I blogged for my first Girl Geek Dinner on January 15th at Houzz headquarters. I took the train to Palo Alto at around five; when I got there, I realized I didn't have the address on me. Luckily, it only took a few minutes walking down University Ave to find the glowing Houzz HQ. Upstairs, the event was in full swing. Engineers, designers, product managers and more mingled; I melted into the crowd, taking notes and snapping photos. The Houzz office is stunning and playful. Riffs on common home design projects abound, including a children's bedroom and an indoor deck. I studied the details, nibbling on crab cakes and crudite, and made some small-talk. In a room full of the bay's top tech talent, I couldn't help but feel a bit self-conscious. Was I asking the right questions? Did I belong there?
Houzz founders and married couple Adi Tatarko and Alon Cohen began talking, and my imposter syndrome melted away. The room buzzed with their passion for their product, its users, and its employees. There was something inexplicably authentic about the duo; it felt as though they were completely relaxed and in sync.
Stories of the early days of Houzz inspired me most. Working late nights and weekends, Adi and Alon bootstrapped Houzz for that first year. Building on their own time and budget without investors, the couple built Houzz for themselves and their friends. The fledgling product was rough, and it worked--Houzz's smooth user interface, bells and whistles and sophisticated design came later.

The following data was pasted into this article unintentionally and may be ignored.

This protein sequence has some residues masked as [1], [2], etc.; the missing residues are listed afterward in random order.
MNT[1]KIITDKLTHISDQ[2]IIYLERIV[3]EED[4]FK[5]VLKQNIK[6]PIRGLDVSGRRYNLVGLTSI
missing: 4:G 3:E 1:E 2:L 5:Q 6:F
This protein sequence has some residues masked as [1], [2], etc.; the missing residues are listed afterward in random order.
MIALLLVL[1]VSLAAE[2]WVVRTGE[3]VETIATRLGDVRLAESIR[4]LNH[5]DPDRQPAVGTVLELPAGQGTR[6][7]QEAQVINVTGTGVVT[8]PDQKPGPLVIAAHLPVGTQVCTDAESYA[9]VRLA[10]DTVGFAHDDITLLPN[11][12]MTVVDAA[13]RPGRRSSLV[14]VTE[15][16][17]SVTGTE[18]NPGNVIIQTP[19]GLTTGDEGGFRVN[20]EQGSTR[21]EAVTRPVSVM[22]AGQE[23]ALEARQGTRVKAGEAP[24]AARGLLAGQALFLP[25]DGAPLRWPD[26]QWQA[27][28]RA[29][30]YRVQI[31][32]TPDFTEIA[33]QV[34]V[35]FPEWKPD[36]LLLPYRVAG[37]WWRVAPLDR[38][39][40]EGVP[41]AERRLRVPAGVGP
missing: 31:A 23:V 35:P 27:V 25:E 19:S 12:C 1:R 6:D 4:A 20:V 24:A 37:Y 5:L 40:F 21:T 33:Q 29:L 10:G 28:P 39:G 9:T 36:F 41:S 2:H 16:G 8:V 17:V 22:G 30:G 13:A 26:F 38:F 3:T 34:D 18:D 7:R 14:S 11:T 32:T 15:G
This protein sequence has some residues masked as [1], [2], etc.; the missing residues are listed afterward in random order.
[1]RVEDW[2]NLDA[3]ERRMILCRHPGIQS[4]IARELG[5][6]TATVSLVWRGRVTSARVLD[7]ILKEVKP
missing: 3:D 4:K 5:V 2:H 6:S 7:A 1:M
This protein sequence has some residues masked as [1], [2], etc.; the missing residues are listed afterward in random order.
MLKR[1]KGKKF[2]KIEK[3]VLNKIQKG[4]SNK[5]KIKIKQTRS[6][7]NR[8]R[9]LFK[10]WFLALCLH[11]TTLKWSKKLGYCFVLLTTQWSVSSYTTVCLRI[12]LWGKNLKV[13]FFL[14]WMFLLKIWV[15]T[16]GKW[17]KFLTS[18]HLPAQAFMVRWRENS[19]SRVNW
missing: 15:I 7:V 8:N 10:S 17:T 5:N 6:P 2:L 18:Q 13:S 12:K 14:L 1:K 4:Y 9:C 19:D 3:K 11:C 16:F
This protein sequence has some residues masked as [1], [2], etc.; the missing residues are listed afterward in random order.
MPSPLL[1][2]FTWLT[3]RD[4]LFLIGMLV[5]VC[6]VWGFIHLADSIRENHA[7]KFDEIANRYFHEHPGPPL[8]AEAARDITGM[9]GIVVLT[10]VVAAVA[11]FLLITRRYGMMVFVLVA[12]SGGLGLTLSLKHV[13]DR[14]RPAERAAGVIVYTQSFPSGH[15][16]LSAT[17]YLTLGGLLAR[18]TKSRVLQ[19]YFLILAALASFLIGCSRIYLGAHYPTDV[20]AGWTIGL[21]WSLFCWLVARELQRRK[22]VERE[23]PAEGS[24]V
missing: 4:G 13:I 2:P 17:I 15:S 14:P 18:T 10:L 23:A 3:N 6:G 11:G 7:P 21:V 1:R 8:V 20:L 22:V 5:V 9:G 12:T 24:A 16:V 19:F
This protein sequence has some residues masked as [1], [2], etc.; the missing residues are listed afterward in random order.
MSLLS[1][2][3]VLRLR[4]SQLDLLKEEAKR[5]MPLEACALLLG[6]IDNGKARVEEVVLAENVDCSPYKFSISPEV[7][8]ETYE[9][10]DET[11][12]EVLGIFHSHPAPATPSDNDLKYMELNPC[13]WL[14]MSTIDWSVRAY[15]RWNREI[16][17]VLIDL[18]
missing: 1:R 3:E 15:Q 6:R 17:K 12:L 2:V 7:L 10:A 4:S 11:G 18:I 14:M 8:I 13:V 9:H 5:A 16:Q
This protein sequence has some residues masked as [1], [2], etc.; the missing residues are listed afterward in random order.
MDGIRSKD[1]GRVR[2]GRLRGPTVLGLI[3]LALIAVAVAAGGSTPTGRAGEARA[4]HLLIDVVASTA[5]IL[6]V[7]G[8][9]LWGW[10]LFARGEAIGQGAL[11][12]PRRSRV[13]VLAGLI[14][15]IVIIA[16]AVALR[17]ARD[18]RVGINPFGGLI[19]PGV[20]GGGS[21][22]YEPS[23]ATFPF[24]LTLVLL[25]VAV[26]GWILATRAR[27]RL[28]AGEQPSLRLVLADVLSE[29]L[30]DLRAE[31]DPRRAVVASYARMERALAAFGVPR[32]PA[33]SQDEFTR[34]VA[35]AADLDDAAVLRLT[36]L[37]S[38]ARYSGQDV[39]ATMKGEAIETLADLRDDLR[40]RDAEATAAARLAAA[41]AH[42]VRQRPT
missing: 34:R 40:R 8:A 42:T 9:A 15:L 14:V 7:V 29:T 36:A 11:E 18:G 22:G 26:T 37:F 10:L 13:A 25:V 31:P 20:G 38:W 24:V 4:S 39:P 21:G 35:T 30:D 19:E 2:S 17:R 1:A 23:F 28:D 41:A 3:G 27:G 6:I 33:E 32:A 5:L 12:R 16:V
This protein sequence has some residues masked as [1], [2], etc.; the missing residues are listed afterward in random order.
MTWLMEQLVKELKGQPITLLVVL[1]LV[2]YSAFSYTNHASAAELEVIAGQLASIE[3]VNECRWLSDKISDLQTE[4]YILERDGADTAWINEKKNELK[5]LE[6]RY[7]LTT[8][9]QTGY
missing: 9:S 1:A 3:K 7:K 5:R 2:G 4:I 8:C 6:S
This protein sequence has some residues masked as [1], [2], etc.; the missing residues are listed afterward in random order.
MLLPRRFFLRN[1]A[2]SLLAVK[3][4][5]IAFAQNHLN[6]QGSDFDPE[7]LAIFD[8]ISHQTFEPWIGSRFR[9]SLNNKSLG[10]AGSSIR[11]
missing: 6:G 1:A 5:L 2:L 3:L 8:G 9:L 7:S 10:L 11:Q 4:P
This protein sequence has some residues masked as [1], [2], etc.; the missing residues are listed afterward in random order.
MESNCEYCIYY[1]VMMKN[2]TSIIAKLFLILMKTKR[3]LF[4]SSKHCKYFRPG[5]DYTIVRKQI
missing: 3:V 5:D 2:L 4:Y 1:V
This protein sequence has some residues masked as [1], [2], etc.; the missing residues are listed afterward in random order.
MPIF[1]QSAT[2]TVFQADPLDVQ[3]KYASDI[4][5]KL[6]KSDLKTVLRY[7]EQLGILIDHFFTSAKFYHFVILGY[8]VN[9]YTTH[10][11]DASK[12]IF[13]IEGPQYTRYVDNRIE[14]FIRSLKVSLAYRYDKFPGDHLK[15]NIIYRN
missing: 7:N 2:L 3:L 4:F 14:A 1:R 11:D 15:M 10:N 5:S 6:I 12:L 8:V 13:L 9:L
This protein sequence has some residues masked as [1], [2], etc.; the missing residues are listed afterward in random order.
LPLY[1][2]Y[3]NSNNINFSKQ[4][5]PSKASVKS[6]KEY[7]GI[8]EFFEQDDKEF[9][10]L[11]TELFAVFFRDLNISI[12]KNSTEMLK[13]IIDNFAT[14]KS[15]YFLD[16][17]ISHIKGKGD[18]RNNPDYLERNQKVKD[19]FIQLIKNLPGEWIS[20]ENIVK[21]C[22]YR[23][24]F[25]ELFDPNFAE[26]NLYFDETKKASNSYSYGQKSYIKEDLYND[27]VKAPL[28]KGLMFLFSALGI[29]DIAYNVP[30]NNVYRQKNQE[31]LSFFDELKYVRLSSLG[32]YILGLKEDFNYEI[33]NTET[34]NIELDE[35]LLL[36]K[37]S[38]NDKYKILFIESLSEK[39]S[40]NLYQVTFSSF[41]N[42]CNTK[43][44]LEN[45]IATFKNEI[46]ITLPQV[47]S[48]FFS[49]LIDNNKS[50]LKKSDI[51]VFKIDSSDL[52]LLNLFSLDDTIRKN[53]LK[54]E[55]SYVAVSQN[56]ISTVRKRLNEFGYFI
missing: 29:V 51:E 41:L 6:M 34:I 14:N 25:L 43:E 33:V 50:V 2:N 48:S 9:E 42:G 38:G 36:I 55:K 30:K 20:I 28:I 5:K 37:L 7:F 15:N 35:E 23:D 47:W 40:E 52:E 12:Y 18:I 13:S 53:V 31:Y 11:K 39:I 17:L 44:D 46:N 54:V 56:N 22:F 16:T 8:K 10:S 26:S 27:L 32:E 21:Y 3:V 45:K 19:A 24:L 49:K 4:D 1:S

I felt humbled. There I was worrying about how I looked, when I had a shining opportunity to do work I love. It was yet another reminder: don't let ego win. If and when ego rears its ugly head, return to the work. The good stuff lies in the process: everything else is just a bonus. It's like Amy Pohler's "pudding switch" in Yes, Please: when you start to want prestige, worry over it, thirst for it, then it's time to throw yourself into something you love.
Adi and Alon put process over prestige. They didn't do everything possible to make their idea succeed. They didn't fundraise or hire big-name consultants. They didn't make their product pretty. Instead, they tested a raw idea under the harshest conditions--and it thrived. That's something to aspire to.